Homily: Our inner cat that cries out for conversion
A Homily for the Twenty-sixth Sunday in Ordinary Time
Jesus said to the chief priests and elders of the people:
“What is your opinion?
A man had two sons.
He came to the first and said,
‘Son, go out and work in the vineyard today.’
He said in reply, ‘I will not,’
but afterwards changed his mind and went.
The man came to the other son and gave the same order.
He said in reply, ‘Yes, sir, ‘but did not go.
Which of the two did his father’s will?”
Parables are like dreams. You play all the characters, and each of them contains a message for you. And for the same reasons, they are also a bit like some New Yorker cartoons.
The Sept. 18 edition contains a Ngozi cat cartoon. A bearded and bespectacled young man, still in his bathrobe and slippers, shares a cup of coffee with his cat. The man is standing, while the cat is slouching, quite human-like, in the man’s ergonomic desk chair. The cat wears headphones. Is he listening to a favorite podcast or his preferred tunes? He is at a desktop computer, whose screen appears to offer financial trends and strategies. The cat says to the man, who presumably thinks of himself as the cat’s “owner,” “Have you ever thought that maybe I don’t do anything all day because you won’t let me do anything all day?”
Granted, the cartoon capitalizes on the notion that cats are self-indulgent and essentially unresponsive to their owners. Being owned by chihuahuas instead of possessing a cat, I cannot speak to the feline stereotype. But if my theory about parables, dreams and New Yorker cartoons is true, that cat is you, just as the younger brother in Jesus’ parable is you, the one who changes his mind and does his Father’s will.
Parables are like dreams. You play all the characters, and each of them contains a message for you.
There is some of that cat in all of us, a cat who needs conversion, and daily! We are all prone to settle into ourselves, to make our routines, however self-indulgent they may be, the center of our worlds. And we are a bit addicted to the instruments that facilitate our fancies, whether it is headphones that block out the exterior world or endless web searches that indulge our fantasies about getting rich, about objects to own and about worlds not our own.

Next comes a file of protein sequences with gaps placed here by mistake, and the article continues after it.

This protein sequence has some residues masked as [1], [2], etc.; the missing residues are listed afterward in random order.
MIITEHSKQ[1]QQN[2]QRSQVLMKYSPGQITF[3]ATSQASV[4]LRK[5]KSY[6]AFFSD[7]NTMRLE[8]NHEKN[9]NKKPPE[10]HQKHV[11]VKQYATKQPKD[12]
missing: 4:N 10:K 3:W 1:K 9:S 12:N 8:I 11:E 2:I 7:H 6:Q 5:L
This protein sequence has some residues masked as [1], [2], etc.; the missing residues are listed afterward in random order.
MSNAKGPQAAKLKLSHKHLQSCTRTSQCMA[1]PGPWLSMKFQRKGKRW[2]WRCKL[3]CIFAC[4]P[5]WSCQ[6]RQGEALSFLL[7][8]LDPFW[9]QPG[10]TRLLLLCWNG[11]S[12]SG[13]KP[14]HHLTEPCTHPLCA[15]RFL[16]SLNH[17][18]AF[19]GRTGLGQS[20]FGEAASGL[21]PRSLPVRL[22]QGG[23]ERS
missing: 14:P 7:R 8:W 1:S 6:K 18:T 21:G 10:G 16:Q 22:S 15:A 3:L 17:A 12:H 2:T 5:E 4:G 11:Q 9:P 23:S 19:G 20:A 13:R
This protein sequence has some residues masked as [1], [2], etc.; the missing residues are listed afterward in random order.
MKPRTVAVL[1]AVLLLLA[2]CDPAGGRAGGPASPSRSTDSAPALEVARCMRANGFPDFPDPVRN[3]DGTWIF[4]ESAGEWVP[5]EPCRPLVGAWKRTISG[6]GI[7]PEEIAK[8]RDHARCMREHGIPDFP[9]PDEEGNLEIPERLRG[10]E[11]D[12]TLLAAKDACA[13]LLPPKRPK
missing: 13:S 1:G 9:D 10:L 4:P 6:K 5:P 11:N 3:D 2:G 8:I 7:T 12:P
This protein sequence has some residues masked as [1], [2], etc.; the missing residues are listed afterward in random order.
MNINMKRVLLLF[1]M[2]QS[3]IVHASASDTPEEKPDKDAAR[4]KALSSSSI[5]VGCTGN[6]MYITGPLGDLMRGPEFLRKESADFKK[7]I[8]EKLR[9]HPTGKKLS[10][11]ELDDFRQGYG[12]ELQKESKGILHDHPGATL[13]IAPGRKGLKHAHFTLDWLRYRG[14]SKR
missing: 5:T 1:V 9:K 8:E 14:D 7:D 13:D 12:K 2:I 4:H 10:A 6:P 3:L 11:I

And like that cat, we resent those who intrude into or challenge our self-absorption. We have a way of turning their needs and expectations of us back at them. If they did things our way, if they did what we wanted rather than make requests of us, all would be wonderful. The cat tells his putative owner, “Have you ever thought that maybe I don’t do anything all day because you won’t let me do anything all day?” Is this not another version of the parable’s younger brother: someone who cannot respond to others because he cannot get outside himself?
But we are also the other character in the cartoon: just a guy with a cat, a version of the parable’s older brother, someone trying to do his best. There are parts of our lives where we are attentive and docile to the will of God. We work hard for those whom our Lord has given us to love. We have that part of the parable covered.
Today’s call to conversion is addressed to our inner cat. The world does not revolve around us. To be honest, it probably does, but if so, our world is entirely too small. Our goal should be to set aside our stream of grievances, our fantasies and our expectations and to encounter the world that God gives us as a blessing and burden, as a burden destined to become a blessing.
St. Paul’s epistles are not parables. No, the apostle’s language is direct but equally worthy of prayerful reflection. How unlike our inner cat is the Christ!
Have in you the same attitude
that is also in Christ Jesus,
Who, though he was in the form of God,
did not regard equality with God
something to be grasped.
Rather, he emptied himself,
taking the form of a slave,
coming in human likeness;
and found human in appearance,
he humbled himself,
becoming obedient to the point of death,
even death on a cross (Phil 2:5-8).